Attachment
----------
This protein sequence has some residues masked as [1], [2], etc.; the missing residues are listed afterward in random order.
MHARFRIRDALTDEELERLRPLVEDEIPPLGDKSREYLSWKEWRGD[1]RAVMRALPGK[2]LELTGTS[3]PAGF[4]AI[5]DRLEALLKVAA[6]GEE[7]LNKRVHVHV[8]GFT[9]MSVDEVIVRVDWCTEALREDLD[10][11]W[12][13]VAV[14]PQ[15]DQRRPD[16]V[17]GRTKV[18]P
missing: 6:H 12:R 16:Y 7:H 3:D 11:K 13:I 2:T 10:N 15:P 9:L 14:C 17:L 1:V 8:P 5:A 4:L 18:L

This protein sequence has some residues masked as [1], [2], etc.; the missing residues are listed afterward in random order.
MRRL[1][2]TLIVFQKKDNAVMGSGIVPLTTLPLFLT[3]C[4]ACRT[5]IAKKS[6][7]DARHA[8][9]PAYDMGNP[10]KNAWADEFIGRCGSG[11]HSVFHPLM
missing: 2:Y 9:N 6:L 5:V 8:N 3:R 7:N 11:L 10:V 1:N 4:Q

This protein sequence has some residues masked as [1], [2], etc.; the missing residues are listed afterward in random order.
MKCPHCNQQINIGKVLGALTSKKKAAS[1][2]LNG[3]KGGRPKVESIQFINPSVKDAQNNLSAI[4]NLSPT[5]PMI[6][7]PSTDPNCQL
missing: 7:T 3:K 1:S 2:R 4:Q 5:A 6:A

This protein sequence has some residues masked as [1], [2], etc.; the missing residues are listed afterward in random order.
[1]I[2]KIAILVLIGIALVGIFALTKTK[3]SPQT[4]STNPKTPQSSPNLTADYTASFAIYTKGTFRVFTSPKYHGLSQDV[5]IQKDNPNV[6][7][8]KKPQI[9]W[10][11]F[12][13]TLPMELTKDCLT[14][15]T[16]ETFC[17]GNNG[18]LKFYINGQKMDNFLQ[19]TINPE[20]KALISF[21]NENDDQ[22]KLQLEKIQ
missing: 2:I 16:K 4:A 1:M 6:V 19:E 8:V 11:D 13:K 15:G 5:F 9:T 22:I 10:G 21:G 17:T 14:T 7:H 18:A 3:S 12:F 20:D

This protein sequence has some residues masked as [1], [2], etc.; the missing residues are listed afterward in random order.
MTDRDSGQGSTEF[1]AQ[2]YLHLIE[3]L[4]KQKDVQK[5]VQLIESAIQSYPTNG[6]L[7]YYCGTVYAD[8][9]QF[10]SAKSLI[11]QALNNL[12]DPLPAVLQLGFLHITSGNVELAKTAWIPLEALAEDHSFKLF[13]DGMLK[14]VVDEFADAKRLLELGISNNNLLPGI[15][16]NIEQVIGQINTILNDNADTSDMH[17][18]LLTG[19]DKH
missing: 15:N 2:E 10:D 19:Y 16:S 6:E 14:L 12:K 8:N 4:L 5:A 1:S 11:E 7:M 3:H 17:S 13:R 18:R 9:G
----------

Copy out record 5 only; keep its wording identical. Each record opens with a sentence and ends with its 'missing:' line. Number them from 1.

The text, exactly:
This protein sequence has some residues masked as [1], [2], etc.; the missing residues are listed afterward in random order.
MTDRDSGQGSTEF[1]AQ[2]YLHLIE[3]L[4]KQKDVQK[5]VQLIESAIQSYPTNG[6]L[7]YYCGTVYAD[8][9]QF[10]SAKSLI[11]QALNNL[12]DPLPAVLQLGFLHITSGNVELAKTAWIPLEALAEDHSFKLF[13]DGMLK[14]VVDEFADAKRLLELGISNNNLLPGI[15][16]NIEQVIGQINTILNDNADTSDMH[17][18]LLTG[19]DKH
missing: 15:N 2:E 10:D 19:Y 16:S 6:E 14:L 12:K 8:N 4:L 5:A 1:S 11:E 7:M 3:H 17:S 13:R 18:R 9:G